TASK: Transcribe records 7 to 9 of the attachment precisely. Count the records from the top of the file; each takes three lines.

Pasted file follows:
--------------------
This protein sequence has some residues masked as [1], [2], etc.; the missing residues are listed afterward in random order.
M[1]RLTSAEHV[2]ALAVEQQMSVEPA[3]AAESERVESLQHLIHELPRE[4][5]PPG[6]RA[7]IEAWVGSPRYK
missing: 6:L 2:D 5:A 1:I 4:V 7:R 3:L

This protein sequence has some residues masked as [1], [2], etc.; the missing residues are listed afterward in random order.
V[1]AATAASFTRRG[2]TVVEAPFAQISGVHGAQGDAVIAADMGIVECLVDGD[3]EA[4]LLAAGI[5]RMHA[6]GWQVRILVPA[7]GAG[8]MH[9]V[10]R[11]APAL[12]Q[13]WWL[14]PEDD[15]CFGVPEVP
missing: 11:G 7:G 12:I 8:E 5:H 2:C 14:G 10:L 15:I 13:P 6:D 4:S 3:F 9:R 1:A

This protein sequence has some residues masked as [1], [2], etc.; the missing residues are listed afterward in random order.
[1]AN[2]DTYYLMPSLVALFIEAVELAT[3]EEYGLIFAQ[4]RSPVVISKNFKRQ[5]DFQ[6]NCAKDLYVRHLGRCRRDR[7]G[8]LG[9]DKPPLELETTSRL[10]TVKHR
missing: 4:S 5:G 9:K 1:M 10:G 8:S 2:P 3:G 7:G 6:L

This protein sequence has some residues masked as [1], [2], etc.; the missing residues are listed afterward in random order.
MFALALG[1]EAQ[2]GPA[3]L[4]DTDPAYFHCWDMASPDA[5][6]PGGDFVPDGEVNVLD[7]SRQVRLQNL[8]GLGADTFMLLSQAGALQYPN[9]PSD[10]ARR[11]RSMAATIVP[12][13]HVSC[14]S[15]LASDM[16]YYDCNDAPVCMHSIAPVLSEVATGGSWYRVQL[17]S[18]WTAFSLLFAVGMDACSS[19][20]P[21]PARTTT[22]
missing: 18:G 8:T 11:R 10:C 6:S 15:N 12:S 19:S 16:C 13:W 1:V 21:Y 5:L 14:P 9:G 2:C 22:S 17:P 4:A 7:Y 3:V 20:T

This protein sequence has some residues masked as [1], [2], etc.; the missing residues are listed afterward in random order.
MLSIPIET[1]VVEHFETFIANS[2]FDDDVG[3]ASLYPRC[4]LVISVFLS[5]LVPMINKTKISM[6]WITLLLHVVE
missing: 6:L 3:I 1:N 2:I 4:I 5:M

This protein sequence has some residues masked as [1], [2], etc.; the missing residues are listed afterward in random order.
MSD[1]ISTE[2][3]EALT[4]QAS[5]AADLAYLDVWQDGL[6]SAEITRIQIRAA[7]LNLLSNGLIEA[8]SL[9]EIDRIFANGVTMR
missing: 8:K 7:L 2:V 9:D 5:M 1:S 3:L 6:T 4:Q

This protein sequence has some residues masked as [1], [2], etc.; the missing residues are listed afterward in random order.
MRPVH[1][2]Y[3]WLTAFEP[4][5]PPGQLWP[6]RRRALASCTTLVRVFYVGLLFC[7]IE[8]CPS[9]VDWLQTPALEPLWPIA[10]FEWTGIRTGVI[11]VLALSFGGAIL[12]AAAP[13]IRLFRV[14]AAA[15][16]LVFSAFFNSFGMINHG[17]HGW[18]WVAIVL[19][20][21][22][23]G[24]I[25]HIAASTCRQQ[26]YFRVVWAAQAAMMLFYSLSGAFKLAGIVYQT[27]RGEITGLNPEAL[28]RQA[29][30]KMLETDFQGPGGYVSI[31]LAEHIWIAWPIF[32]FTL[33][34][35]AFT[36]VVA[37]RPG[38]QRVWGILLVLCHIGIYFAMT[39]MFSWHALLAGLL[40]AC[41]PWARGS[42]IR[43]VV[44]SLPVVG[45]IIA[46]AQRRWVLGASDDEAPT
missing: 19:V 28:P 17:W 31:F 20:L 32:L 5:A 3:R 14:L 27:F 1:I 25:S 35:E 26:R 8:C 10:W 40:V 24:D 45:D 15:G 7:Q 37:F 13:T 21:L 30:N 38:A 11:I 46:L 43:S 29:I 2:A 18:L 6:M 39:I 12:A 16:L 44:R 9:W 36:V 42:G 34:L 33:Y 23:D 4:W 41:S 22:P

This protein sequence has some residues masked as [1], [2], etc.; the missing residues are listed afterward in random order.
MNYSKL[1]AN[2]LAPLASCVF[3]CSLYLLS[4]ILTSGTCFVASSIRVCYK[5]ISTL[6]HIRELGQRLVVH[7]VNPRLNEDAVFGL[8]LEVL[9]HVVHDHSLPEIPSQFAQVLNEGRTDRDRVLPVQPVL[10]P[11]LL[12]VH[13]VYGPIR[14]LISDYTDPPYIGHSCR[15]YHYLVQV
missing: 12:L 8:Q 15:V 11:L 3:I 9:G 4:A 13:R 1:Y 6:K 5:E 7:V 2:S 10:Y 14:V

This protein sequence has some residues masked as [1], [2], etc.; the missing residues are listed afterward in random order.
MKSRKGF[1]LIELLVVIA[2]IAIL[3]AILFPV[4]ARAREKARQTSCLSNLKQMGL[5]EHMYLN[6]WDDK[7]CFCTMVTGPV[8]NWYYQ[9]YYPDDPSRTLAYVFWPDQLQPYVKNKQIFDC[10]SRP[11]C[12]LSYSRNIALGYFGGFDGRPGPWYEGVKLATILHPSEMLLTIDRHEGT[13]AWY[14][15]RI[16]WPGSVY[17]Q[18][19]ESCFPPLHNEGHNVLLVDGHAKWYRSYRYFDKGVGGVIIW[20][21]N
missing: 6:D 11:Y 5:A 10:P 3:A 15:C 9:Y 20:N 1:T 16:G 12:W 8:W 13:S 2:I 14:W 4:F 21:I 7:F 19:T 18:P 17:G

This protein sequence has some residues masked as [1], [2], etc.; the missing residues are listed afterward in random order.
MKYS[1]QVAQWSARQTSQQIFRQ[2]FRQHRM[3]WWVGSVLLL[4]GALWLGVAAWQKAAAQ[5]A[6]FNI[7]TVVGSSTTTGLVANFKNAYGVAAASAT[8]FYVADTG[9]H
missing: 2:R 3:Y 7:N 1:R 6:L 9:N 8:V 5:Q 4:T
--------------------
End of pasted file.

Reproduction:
This protein sequence has some residues masked as [1], [2], etc.; the missing residues are listed afterward in random order.
MRPVH[1][2]Y[3]WLTAFEP[4][5]PPGQLWP[6]RRRALASCTTLVRVFYVGLLFC[7]IE[8]CPS[9]VDWLQTPALEPLWPIA[10]FEWTGIRTGVI[11]VLALSFGGAIL[12]AAAP[13]IRLFRV[14]AAA[15][16]LVFSAFFNSFGMINHG[17]HGW[18]WVAIVL[19][20][21][22][23]G[24]I[25]HIAASTCRQQ[26]YFRVVWAAQAAMMLFYSLSGAFKLAGIVYQT[27]RGEITGLNPEAL[28]RQA[29][30]KMLETDFQGPGGYVSI[31]LAEHIWIAWPIF[32]FTL[33][34][35]AFT[36]VVA[37]RPG[38]QRVWGILLVLCHIGIYFAMT[39]MFSWHALLAGLL[40]AC[41]PWARGS[42]IR[43]VV[44]SLPVVG[45]IIA[46]AQRRWVLGASDDEAPT
missing: 19:V 28:P 17:W 31:F 20:L 32:L 5:A 3:R 14:L 27:F 1:I 25:S 35:E 26:R 8:C 10:W 40:V 24:D 45:D 15:G 7:Q 37:F 13:T 21:L 30:N 38:A 11:I 46:L 43:S 29:I 2:A 18:L 6:M 39:I 12:A 16:L 44:R 9:W 36:V 42:G 34:L 33:Y 23:D 4:W 41:S 22:P

This protein sequence has some residues masked as [1], [2], etc.; the missing residues are listed afterward in random order.
MNYSKL[1]AN[2]LAPLASCVF[3]CSLYLLS[4]ILTSGTCFVASSIRVCYK[5]ISTL[6]HIRELGQRLVVH[7]VNPRLNEDAVFGL[8]LEVL[9]HVVHDHSLPEIPSQFAQVLNEGRTDRDRVLPVQPVL[10]P[11]LL[12]VH[13]VYGPIR[14]LISDYTDPPYIGHSCR[15]YHYLVQV
missing: 12:L 8:Q 15:V 11:L 3:I 9:G 4:A 13:R 1:Y 6:K 5:E 7:V 2:S 10:Y 14:V

This protein sequence has some residues masked as [1], [2], etc.; the missing residues are listed afterward in random order.
MKSRKGF[1]LIELLVVIA[2]IAIL[3]AILFPV[4]ARAREKARQTSCLSNLKQMGL[5]EHMYLN[6]WDDK[7]CFCTMVTGPV[8]NWYYQ[9]YYPDDPSRTLAYVFWPDQLQPYVKNKQIFDC[10]SRP[11]C[12]LSYSRNIALGYFGGFDGRPGPWYEGVKLATILHPSEMLLTIDRHEGT[13]AWY[14][15]RI[16]WPGSVY[17]Q[18][19]ESCFPPLHNEGHNVLLVDGHAKWYRSYRYFDKGVGGVIIW[20][21]N
missing: 6:D 11:Y 5:A 10:P 3:A 15:C 9:Y 20:N 1:T 16:G 12:W 8:W 13:S 2:I 14:W 4:F 21:I 7:F 19:T 18:P 17:G